The show is tagged as an "All Male Burlesque" which seems to support the pre-op transsexual hypothesis. The show displayed a lot of confusion between a transvestite (crossdresser), a drag queen (exaggerated transvestite performer), a transgender person, and a transsexual person.
In one episode, Nora Bing tells Charles that s/he has too much penis for that dress, implying that s/he is, in fact, a man dressed as a woman. Maybe he's just very good.
Firstly, it wouldn't be nearly as funny if Chandler's father was very obviously a man in a dress. The fact that the character is played by an attractive woman is a big part of the joke. Secondly, let's not kid ourselves, if they had in fact had the character played by a man in a dress, people would be complaining about using transvestites for cheap gags. It's always gonna be something. Having a woman portray the character makes it very clear what the joke is and is actually less offensive all around.
Joey has just purchased two Barcaloungers. Chandler asks which one is his, clearly willing to defer to Joey, the guy who bought them in the first place. Joey excitedly says that Chandler can choose. When he attempts to sit in one, Joey says "Not that one." What in the heck? Chandler clearly had no preference between the two, so just say which one is yours and which is his!
Uhh people do this in real life as well to be funny it's called a joke.
Some joke. Joey's tone obviously changed from jocularity to disapproval. Watch:
Chandler (curious): So, uh, which one is mine?
Joey (hyped up, happy): Whichever one you want, man. (Starts hitting Chan in a friendly way) Whichever one you want! (Chandler moves toward a chair. Point-of-fact tone) Not that one.
Because sometimes Joey is kinda a Man Child. Kids do this all the time, claim things for themselves. He was just trying to be humble at first and the kid in him clicked and he had to call dibs.
Monica's New Shoes
Idiot Plot to the max: Monica has new boots. She claims they're comfortable, and that they go with everything and that she'll wear them all the time. Chandler insists she wear them everywhere. Why didn't Monica just refuse once in a while? It's not irrational to want to wear some other shoes once in a while.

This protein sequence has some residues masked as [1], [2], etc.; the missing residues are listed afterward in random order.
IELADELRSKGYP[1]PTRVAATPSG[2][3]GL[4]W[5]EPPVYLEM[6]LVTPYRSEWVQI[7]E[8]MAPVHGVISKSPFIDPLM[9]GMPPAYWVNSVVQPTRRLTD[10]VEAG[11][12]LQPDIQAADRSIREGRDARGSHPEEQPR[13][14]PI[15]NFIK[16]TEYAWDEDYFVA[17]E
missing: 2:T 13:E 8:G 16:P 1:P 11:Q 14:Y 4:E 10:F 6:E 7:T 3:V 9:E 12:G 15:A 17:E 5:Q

Chandler was doing it to be a prick. Those boots cost more than a months rent (although considering she pays very little for rent...), Chandler was making her wear them to prove a point.
But one of Monica's justifications for spending so much money on the boots, was that they went with everything. The party was very soon after buying the new boots, and when Chandler suggests she wear them, Monica replies that they don't go with her dress. Chandler simply said he thought Monica had said they went with everything, so why didn't she want to wear her new boots, which go with everything, to this party. Monica didn't want to let on that the boots she had spent so much money on, and claimed were great, were hurting her feet so much. It's not like this party was months later, so the suggestion of it not being irrational to want to wear something else once in a while is a bit out of place.
The Marketability of "Smelly Cat"
Who in their right mind would think that 'Smelly Cat' was even a remotely good song? Good enough to, get this, make a multi-thousand dollar video for someone who wasn't even campaigning for herself! This stupidity detracted from the very funny Joey-Chandler no longer roommates arc.
Shall I bring up some of the atrocities that are on the radio these days?